In Britain's Sunday Telegraph, the British reporter Andrew Alderson claims that Libya paid three doctors to give the Scottish government medical evidence that Abdelbaset Ali Mohmed Al Megrahi, 57, the convicted Lockerbie killer, had only two or three months to live.
In fact, other doctors, according to Alderson's report, said in June that Megrahi, who suffers from prostate cancer, could have nine months -- or more -- to live. But the three doctors whom Libya allegedly paid had their diagnoses included in the sealed files that Scotland refuses to open to the public, citing "privacy concerns.'
"Professor Karol Sikora, one of the examining doctors and the medical director of CancerPartnersUK in London, told The Sunday Telegraph: "The figure of three months was suggested as being helpful [by the Libyans].
[Sikora said] "To start with I said it was impossible to do that [give a three-month life expectancy estimate] but, when I looked at it, it looked as though it could be done -- you could actually say that."
He said that he and a second doctor, a Libyan, had legitimately then estimated Megrahi's life expectancy as "about three months". A third doctor would say only that he had a short time to live."
The piece goes on to acknowledge what we already know -- that though Britain's government refuses to accept responsibility for Megrahi's release -- that Jack Straw, Britain's Justice Minister has now stated on the record that the British were keenly aware that if Megrahi was not released trade deals worth billions, including a massive one with BP, would be canceled.
Alderson writes: "British businessmen were also told that plans to open a London office of the Libyan Investment Authority, a sovereign fund with $136 billion (£83billion) to invest, would be jeopardized if Megrahi died in jail.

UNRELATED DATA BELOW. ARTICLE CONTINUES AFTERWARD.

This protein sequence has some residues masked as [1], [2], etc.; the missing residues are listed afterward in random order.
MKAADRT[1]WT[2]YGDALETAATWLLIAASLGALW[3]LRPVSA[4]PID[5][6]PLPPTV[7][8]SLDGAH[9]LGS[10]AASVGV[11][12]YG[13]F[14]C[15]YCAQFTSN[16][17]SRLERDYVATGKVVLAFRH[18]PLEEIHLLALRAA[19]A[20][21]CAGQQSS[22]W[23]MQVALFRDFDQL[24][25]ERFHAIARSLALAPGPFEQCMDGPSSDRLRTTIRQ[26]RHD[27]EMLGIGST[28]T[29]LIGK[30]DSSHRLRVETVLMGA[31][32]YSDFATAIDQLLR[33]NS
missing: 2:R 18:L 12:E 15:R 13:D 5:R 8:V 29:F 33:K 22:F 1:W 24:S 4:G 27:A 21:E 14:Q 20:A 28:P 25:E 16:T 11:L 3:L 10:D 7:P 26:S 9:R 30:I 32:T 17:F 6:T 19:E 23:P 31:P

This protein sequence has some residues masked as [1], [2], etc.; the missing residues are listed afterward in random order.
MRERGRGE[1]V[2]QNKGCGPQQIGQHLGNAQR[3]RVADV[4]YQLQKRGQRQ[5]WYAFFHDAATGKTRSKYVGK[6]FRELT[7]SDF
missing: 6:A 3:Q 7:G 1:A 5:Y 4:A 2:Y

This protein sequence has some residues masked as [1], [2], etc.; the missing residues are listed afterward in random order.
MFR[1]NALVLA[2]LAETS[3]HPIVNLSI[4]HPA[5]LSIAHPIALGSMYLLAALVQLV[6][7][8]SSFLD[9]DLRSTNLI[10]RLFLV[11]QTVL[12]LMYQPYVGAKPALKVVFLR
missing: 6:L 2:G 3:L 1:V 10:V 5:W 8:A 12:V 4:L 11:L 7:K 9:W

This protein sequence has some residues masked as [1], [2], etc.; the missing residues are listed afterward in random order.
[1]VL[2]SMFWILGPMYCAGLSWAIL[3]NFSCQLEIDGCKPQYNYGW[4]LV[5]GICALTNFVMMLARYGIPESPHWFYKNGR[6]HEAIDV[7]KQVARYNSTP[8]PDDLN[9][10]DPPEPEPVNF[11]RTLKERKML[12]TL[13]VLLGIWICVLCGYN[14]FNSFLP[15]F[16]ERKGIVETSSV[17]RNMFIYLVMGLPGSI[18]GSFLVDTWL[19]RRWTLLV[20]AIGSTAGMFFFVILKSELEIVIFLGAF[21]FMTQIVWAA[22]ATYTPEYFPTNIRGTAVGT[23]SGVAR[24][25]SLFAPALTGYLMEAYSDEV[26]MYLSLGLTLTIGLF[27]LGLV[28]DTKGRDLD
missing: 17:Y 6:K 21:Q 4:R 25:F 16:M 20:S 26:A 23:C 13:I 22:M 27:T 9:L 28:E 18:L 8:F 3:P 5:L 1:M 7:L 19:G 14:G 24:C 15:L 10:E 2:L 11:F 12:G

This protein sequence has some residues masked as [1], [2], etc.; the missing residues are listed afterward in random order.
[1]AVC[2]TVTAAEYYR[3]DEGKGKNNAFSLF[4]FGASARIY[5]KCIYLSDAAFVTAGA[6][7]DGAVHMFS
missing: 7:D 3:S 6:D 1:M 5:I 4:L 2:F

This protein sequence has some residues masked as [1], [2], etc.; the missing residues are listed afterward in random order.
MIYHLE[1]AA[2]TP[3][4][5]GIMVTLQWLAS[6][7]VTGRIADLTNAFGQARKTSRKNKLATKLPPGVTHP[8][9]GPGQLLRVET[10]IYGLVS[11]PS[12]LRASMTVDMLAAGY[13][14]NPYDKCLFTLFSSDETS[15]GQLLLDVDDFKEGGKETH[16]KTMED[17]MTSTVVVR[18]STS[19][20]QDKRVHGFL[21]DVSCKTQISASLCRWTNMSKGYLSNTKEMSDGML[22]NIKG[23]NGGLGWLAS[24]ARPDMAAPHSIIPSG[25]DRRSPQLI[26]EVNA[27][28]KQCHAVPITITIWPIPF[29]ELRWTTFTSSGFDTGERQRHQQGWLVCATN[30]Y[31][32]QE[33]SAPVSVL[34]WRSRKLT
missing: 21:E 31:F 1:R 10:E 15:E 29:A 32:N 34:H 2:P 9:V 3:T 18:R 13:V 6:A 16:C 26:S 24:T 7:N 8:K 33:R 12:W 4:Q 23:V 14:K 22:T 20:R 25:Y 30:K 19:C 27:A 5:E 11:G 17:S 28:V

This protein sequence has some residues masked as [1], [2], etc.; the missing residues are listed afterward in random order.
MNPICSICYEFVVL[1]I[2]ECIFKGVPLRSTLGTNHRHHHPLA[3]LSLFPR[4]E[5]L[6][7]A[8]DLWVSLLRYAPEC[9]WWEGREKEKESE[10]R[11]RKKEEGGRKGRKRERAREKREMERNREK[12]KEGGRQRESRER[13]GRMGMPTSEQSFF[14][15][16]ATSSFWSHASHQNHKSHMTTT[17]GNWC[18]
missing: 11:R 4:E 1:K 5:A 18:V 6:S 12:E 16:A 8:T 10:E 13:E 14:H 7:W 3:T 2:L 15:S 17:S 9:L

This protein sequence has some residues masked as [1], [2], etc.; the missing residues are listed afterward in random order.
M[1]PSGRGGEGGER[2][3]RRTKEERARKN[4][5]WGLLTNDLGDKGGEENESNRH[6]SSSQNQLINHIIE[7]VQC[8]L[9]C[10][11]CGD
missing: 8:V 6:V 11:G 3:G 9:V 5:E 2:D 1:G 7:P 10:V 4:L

Britain provided aid for Libya, believed to be the first since the Lockerbie bombing, when the release of Megrahi was being discussed. The £146,000 grant -- which senior Tories suspect was a "sweetener" to Libya -- was provided by the British Embassy in 2007-08 at the behest of the Foreign and Commonwealth Office.
The piece continues:
"There were strong suggestions from Libya yesterday that it felt Britain had played a significant role in pressing for Megrahi's release."
Abdul Majeed al-Dursi, the regime's chief spokesman, said: "This is a brave and courageous decision by the British, which shows its understanding of Libyan culture by allowing a sick man to be at home when he dies.
"It showed the relations between Britain and Libya are strong and deep. We in Libya appreciate this and Britain will find it is rewarded."
All this makes Gordon Brown's denials of his government's involvement in Megrahi's release look deeply troubling. David Cameron, the young British Tory leader who looks likely to sweep Brown out of office by next May has called for an immediate inquiry. Understandably, Cameron wants to get to the bottom of this stinking business as fast as possible.
Meanwhile the US is still reeling from what it sees as outright betrayal from its oldest ally. When I spoke to the Justice Department last week I could almost hear the fury down the phone line. Was it true, I asked, that though the American government knew the Scots were making some sort of decision about moving Megrahi -- against strong protests from FBI director Mueller, Secretary of State Hillary Clinton and Attorney General Eric Holder -- they were only actually apprised of MacAskill's final decision ten minutes before he stood up to make the announcement on August 20th? The response I got was terse. "We won't deny that."
Senator Barbara Mikulski (D) of Maryland, from where eight people died in the bombing, has written to the British Ambassador to the United States, Sir Nigel Sheinwald. She does not mince her words: "How dare any one official in the Scottish government substitute their judgment to award freedom to a murderer for the careful deliberation of their courts...?"
Of course, given the Sunday Telegraph's reports, and all the other leaks coming out of Whitehall about Britain's ties to Libyan oil, increasingly it doesn't look like "one official in the Scottish government" made this decision in isolation. Far from it. "We are going v. hard on this," someone wrote me from Cameron's office.
Frankly, David Cameron "can't go hard" enough in retrieving all the facts. Meanwhile the air hanging over Britain and Scotland stinks of something rotten.